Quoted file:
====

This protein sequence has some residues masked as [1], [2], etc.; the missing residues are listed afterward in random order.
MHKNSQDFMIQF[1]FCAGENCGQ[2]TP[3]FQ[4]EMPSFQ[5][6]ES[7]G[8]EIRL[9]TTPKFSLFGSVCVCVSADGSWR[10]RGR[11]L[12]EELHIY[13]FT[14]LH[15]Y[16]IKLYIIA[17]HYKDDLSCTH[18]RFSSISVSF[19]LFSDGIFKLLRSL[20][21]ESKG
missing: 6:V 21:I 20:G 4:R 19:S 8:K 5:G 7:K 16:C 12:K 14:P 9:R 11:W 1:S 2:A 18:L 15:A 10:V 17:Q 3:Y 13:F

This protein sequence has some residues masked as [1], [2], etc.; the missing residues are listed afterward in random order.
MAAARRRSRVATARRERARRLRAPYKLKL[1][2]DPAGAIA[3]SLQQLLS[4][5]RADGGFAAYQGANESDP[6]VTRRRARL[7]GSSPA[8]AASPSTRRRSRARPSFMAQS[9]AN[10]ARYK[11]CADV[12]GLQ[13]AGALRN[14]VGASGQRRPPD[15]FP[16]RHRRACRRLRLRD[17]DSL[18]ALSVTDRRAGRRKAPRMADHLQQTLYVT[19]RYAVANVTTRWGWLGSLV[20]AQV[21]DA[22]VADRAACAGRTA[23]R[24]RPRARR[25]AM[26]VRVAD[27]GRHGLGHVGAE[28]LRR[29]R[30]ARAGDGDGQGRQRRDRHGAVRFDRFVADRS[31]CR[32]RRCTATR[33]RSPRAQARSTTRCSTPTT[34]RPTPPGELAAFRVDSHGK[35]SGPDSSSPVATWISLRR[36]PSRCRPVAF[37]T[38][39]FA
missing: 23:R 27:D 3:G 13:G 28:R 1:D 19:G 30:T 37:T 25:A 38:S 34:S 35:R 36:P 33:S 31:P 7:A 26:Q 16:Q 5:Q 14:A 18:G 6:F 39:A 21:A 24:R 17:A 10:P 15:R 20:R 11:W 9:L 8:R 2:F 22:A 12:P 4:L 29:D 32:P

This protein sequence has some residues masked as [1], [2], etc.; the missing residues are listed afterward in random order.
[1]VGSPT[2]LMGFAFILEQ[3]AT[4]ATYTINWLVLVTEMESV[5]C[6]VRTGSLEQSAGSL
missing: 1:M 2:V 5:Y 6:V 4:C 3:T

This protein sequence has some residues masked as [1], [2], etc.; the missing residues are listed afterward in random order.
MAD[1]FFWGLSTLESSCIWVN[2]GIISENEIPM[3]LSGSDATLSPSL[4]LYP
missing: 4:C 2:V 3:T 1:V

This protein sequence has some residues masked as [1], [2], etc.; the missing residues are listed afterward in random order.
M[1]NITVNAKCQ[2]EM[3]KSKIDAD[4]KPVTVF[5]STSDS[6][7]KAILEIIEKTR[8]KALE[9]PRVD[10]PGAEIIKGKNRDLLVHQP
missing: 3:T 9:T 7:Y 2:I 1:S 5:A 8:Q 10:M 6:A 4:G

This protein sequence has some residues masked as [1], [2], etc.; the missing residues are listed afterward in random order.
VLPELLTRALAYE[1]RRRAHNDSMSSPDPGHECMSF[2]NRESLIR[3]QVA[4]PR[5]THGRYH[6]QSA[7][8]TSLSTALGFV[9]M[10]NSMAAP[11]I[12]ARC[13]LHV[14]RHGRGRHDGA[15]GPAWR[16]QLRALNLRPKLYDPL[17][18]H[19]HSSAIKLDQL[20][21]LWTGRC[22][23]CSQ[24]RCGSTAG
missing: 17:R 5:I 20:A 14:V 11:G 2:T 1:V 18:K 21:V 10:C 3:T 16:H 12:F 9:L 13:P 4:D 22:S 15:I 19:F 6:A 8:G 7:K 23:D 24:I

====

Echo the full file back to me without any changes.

This protein sequence has some residues masked as [1], [2], etc.; the missing residues are listed afterward in random order.
MHKNSQDFMIQF[1]FCAGENCGQ[2]TP[3]FQ[4]EMPSFQ[5][6]ES[7]G[8]EIRL[9]TTPKFSLFGSVCVCVSADGSWR[10]RGR[11]L[12]EELHIY[13]FT[14]LH[15]Y[16]IKLYIIA[17]HYKDDLSCTH[18]RFSSISVSF[19]LFSDGIFKLLRSL[20][21]ESKG
missing: 6:V 21:I 20:G 4:R 19:S 8:K 5:G 7:K 16:C 12:K 14:P 9:R 11:W 1:S 2:A 18:L 15:A 10:V 17:Q 3:Y 13:F

This protein sequence has some residues masked as [1], [2], etc.; the missing residues are listed afterward in random order.
MAAARRRSRVATARRERARRLRAPYKLKL[1][2]DPAGAIA[3]SLQQLLS[4][5]RADGGFAAYQGANESDP[6]VTRRRARL[7]GSSPA[8]AASPSTRRRSRARPSFMAQS[9]AN[10]ARYK[11]CADV[12]GLQ[13]AGALRN[14]VGASGQRRPPD[15]FP[16]RHRRACRRLRLRD[17]DSL[18]ALSVTDRRAGRRKAPRMADHLQQTLYVT[19]RYAVANVTTRWGWLGSLV[20]AQV[21]DA[22]VADRAACAGRTA[23]R[24]RPRARR[25]AM[26]VRVAD[27]GRHGLGHVGAE[28]LRR[29]R[30]ARAGDGDGQGRQRRDRHGAVRFDRFVADRS[31]CR[32]RRCTATR[33]RSPRAQARSTTRCSTPTT[34]RPTPPGELAAFRVDSHGK[35]SGPDSSSPVATWISLRR[36]PSRCRPVAF[37]T[38][39]FA
missing: 23:R 27:D 3:G 13:G 28:R 1:D 19:G 30:T 37:T 25:A 38:S 34:S 35:R 36:P 33:S 31:P 7:A 26:Q 16:Q 5:Q 14:A 18:G 6:F 39:A 21:A 24:R 17:A 10:P 15:R 20:R 11:W 9:L 8:R 2:F 22:A 12:P 4:L 29:D 32:P

This protein sequence has some residues masked as [1], [2], etc.; the missing residues are listed afterward in random order.
[1]VGSPT[2]LMGFAFILEQ[3]AT[4]ATYTINWLVLVTEMESV[5]C[6]VRTGSLEQSAGSL
missing: 1:M 2:V 5:Y 6:V 4:C 3:T

This protein sequence has some residues masked as [1], [2], etc.; the missing residues are listed afterward in random order.
MAD[1]FFWGLSTLESSCIWVN[2]GIISENEIPM[3]LSGSDATLSPSL[4]LYP
missing: 4:C 2:V 3:T 1:V

This protein sequence has some residues masked as [1], [2], etc.; the missing residues are listed afterward in random order.
M[1]NITVNAKCQ[2]EM[3]KSKIDAD[4]KPVTVF[5]STSDS[6][7]KAILEIIEKTR[8]KALE[9]PRVD[10]PGAEIIKGKNRDLLVHQP
missing: 3:T 9:T 7:Y 2:I 1:S 5:A 8:Q 10:M 6:A 4:G

This protein sequence has some residues masked as [1], [2], etc.; the missing residues are listed afterward in random order.
VLPELLTRALAYE[1]RRRAHNDSMSSPDPGHECMSF[2]NRESLIR[3]QVA[4]PR[5]THGRYH[6]QSA[7][8]TSLSTALGFV[9]M[10]NSMAAP[11]I[12]ARC[13]LHV[14]RHGRGRHDGA[15]GPAWR[16]QLRALNLRPKLYDPL[17][18]H[19]HSSAIKLDQL[20][21]LWTGRC[22][23]CSQ[24]RCGSTAG
missing: 17:R 5:I 20:A 14:V 11:G 2:T 1:V 18:K 21:V 10:C 3:T 16:H 12:F 9:L 13:P 4:D 22:S 15:I 19:F 6:A 8:G 7:K 23:D 24:I